Richard H. Thaler [11.7.12]

Make it easy, make it personal, make it salient. It's not rocket science, it's somewhere between common sense and psychology 101, and that goes a long way. 

RICHARD H. THALER is the father of behavioral economics the study of how thinking and emotions affect individual economic decisions and the behavior of markets. Thaler is Director of the Center for Decision Research at the University of Chicago Graduate School of Business. He is coauthor (with Cass Sunstein) of Nudge: Improving Decisions About Health, Wealth, and Happiness.

Richard H Thaler's Edge Bio Page

[57 minutes]


The idea I'm most excited about, and have been for the last few years, is an idea that doesn't sound exciting. It sounds boring, geeky, unimportant, technical, and I think it's the opposite of all of those things. It involves big data, it involves personal data, and I think it has the opportunity to change the way people shop, to create entire new industries, and to change the way the government regulates business. Here's the idea in a nutshell: let me give you two examples of, first of all, a way the government can generate jobs and businesses simply by releasing data.

Example one: GPS. Now we all have our phones that tell us how to find things. That's how I found you in your hotel here from my hotel. We forget where does that come from. The government sent up satellites as part of the Defense Department initiative. Twenty years ago, in the Clinton Administration, they made the decision to make those data available to the public. Originally they added a little bit of error, but then they got rid of that.

They provide that data for free and that's the way our cars tell us where to go, our phones tell us where to go. All the government had to do to generate this hundreds of billions of dollars a year industry was to take data they already owned and give it away to the marketplace, and then let the market work its magic. That's example one.

Example two, somebody in the Bay Area gets the bright idea they know where all the buses and trains are. There's some control room in the basement of some building with lights beeping and things going around. They decide, why not put the data about where all the buses are, which have GPS locators on them, why don't we put that up in the Cloud? That costs nothing. They're just sharing the data that they're monitoring in real time. So they put it up in the Cloud.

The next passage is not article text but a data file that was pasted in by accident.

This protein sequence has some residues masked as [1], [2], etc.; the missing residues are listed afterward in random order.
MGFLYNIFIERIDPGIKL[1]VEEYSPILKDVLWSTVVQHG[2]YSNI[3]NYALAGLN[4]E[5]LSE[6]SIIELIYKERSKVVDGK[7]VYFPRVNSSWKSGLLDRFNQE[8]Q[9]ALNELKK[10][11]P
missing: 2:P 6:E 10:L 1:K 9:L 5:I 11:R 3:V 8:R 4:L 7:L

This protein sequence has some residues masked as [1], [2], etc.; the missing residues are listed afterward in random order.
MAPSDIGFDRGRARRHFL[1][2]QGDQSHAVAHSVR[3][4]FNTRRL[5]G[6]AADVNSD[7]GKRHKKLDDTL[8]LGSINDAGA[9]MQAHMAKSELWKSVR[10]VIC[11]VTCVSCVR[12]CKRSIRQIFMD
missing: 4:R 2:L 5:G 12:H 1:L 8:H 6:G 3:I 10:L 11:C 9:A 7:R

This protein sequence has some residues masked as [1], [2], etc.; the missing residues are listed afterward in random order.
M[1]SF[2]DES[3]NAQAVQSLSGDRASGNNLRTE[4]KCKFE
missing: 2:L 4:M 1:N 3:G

A few months later, somebody develops an app called Routesy and now you stand on a corner with your smartphone and it will tell you when the next bus is going to come. If it's broken down a mile away or there's some accident and it's never going to get there, you're going to know. That's true now in most major cities around the world. Again, it came from the government taking data they had, making it freely available and then the private sector figuring out how to do something with it.

In the Obama Administration, the very first day of his administration, the president signed an executive order that said the policy of my government will be to release data wherever possible, and whenever possible, to do that in a machine-readable format.

An example of what happens when you do that: There's a little company in San Diego that's called BrightScope. They rate 401(k) plans. You get a job offer from some company, you'd like to know how their 401(k) plan stacks up. You can look at their website. The way they had to get their data is every company files a form and sends it to the Labor Department each year with the details on their 401(k) plan. Previously, BrightScope had to go to Washington, go to some building in the Labor Department, file a Freedom of Information Act Request, and get a physical hard copy. They had to do this one by one for each company.

Six months into the Obama Administration, they got a CD-ROM with every one of these forms for every company in the country. They hired 20 more people and they now rate every 401(k) plan for every company. Again, it cost the government essentially nothing to send them this CD-ROM. Now, here's an interesting side benefit of this: more than one board member of a Fortune 500 company has decided oh, let's go see how our 401(k) plan stacks up. They look at BrightScope, say, ooh, C minus, what's that about? They raise their hand at the next board meeting, hey, how come our 401(k) plan is getting a bad grade here? Somebody looks into it, and they fix it.                 

There's an important lesson here that I'd like to stress. Which is, sometimes if you force firms to disclose things, they disclose things to themselves. So somebody in the company knew what was in that plan but they didn't really make it available to the people and the board. It took this roundabout process of the government releasing the data to some new private sector start-up who publishes it, and the board member reads it, and then he decides to do something about it.

I want to expand this in all kinds of ways and change the way people shop, and change the way the government regulates various sectors. The key to doing this is to release two kinds of data in machine-readable format. One is prices and terms of service, and the other is usage.

Price and terms of service: You apply for a credit card. You'll get 40 pages of fine print that no one has ever read. You apply for a mortgage; you get 100 pages of documents that neither the borrower nor the lenders read, to paraphrase Shakespeare. What would happen if all of those details were instead released in machine-readable format?